Women religious leadership conference faces investigation for continued ‘problems’
Cardinal William Levada
Cardinal William Levada

.- The Leadership Conference of Women Religious is being investigated by the Congregation for the Doctrine of the Faith because of the “tenor and doctrinal content” of various addresses at the organization’s annual assemblies since 2001. One such address described “moving beyond the Church, even beyond Jesus” as “the dynamic option” for religious life.

According to its web site, the Leadership Conference of Women Religious (LCWR) has more than 1,500 members representing about 95 percent of the 59,000 women religious in the U.S.

Cardinal William Levada, prefect of the Congregation for the Doctrine of the Faith (CDF), announced the doctrinal review in a letter, the National Catholic Reporter says.

He noted that officials from the LCWR had met with the CDF in 2001. The officials were invited to report on LCWR members’ reception of Church teaching on the sacramental priesthood, the CDF document Dominus Iesus and “the problem of homosexuality.”

Dominus Iesus, published by the CDF in 2000 under then-Cardinal Joseph Ratzinger, emphasized the uniqueness of Jesus Christ and established the differences between the Catholic Church and other religions. The document stated that only the Catholic Church possesses the fullness of the Christian faith.

“Given both the tenor and the doctrinal content of various addresses given at the annual assemblies of the Leadership Conference of Women Religious in the intervening years, this Dicastery can only conclude that the problems which had motivated its request in 2001 continue to be present,” Cardinal Levada said in his letter.

The Catholic Key reported that the keynote address at the LCWR 2007 annual assembly has aroused “particular concern and discussion.”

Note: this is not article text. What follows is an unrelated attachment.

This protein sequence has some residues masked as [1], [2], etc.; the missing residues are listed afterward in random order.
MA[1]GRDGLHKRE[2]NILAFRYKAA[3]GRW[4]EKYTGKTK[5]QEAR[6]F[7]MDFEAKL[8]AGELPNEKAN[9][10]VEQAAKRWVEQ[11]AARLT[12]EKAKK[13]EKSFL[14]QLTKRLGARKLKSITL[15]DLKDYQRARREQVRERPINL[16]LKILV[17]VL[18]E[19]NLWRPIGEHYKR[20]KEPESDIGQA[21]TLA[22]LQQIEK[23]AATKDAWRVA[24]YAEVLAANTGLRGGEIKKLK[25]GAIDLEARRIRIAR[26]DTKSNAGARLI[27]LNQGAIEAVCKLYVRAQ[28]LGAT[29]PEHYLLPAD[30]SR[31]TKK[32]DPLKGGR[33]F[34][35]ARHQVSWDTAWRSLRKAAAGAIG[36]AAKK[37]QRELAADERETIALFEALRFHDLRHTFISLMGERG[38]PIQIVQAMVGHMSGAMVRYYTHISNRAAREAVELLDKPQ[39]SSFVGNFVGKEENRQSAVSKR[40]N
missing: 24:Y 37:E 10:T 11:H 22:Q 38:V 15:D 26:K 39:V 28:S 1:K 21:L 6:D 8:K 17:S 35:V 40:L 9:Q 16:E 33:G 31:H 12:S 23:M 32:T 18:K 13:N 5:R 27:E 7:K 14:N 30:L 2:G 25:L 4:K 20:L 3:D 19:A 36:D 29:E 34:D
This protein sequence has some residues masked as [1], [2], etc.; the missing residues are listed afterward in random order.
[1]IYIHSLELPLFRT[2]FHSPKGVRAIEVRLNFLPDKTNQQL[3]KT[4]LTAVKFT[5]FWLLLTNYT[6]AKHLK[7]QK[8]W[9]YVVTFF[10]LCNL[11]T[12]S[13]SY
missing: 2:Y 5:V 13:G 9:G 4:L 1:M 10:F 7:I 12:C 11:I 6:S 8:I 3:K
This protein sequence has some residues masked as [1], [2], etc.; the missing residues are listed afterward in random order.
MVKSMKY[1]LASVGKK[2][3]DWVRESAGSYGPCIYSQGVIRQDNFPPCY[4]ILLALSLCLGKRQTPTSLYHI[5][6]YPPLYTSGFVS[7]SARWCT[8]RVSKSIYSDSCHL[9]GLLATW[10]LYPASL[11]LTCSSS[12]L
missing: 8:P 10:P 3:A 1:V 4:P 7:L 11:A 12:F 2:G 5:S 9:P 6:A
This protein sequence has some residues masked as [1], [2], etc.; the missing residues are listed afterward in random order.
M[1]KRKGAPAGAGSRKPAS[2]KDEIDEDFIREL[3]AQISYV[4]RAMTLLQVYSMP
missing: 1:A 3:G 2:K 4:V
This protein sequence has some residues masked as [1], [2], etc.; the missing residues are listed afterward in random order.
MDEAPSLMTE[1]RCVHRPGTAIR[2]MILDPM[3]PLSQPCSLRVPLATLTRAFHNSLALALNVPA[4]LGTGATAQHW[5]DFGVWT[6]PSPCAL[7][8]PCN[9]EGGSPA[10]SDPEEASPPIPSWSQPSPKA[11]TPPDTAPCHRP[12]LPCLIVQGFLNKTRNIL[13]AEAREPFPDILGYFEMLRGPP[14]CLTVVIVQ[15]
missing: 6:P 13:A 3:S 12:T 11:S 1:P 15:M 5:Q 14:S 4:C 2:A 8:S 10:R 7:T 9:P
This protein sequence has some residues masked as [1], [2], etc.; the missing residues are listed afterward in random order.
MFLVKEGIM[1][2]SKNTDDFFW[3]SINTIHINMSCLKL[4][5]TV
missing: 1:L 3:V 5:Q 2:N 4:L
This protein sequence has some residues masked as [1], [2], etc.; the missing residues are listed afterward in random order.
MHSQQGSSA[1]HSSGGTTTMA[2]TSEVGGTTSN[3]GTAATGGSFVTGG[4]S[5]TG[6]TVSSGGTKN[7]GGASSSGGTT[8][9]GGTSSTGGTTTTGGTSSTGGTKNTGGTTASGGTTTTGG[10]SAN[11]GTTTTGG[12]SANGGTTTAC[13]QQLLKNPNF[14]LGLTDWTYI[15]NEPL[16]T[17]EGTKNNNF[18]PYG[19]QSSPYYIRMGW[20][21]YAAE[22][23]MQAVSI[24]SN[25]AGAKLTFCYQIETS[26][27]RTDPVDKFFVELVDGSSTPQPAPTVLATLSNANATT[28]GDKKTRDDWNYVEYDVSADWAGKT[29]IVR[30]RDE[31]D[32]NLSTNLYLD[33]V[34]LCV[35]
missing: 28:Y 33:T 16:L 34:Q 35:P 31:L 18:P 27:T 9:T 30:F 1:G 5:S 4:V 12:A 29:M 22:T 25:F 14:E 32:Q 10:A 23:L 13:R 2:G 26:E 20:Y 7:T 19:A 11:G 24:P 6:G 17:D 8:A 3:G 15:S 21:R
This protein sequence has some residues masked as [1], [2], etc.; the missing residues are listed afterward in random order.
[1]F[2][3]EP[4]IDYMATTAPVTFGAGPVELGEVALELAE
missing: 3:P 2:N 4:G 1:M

In that keynote, titled “A Marginal Life: Pursuing Holiness in the 21st Century,” Sinsinawa Dominican Sister Laurie Brink commented on the decline of many religious orders. She characterized some successful new orders as being “acquiescent” to others’ expectations and also discussed the possible future of women religious.

She described a “sojourning congregation” as “the dynamic option for Religious Life.”

In Sister Laurie’s words, such a congregation involves “moving beyond the Church, even beyond Jesus.”

“A sojourning congregation is no longer ecclesiastical. It has grown beyond the bounds of institutional religion. Its search for the Holy may have begun rooted in Jesus as the Christ, but deep reflection, study and prayer have opened it up to the spirit of the Holy in all of creation. Religious titles, institutional limitations, ecclesiastical authorities no longer fit this congregation, which in most respects is Post-Christian.”

She described the Benedictine Women of Madison as having a commitment to “ecumenism” which led them “beyond the exclusivity of the Catholic Church into a new inclusivity, where all manner of seeking God is welcomed. They are certainly religious women, but they are no longer women religious as it is defined by the Roman Catholic Church. They choose as a congregation to step outside the Church in order to step into a greater sense of holiness. Theirs was a choice of integrity, insight and courage.”

Cardinal Levada said that the assessment of the LCWR will be conducted by Bishop of Toledo, Ohio Leonard P. Blair. Bishop Blair is a member of the U.S. Conference of Catholic Bishops’ Committee on Doctrine.

Cardinal Levada said Bishop Blair’s principal purpose would be to “review the work of the LCWR in supporting its membership as communities of faith and witness to Christ in today’s church, and to offer any useful assistance.”

CNA contacted Sally Oberski, Director of Communications at the Diocese of Toledo, for further comment on the investigation.

Reiterating Cardinal Levada’s description of Bishop Blair’s work, she said in a Friday e-mail:

“Bishop Blair has been in contact with the leadership of the LCWR, and has nothing further to add at this time."

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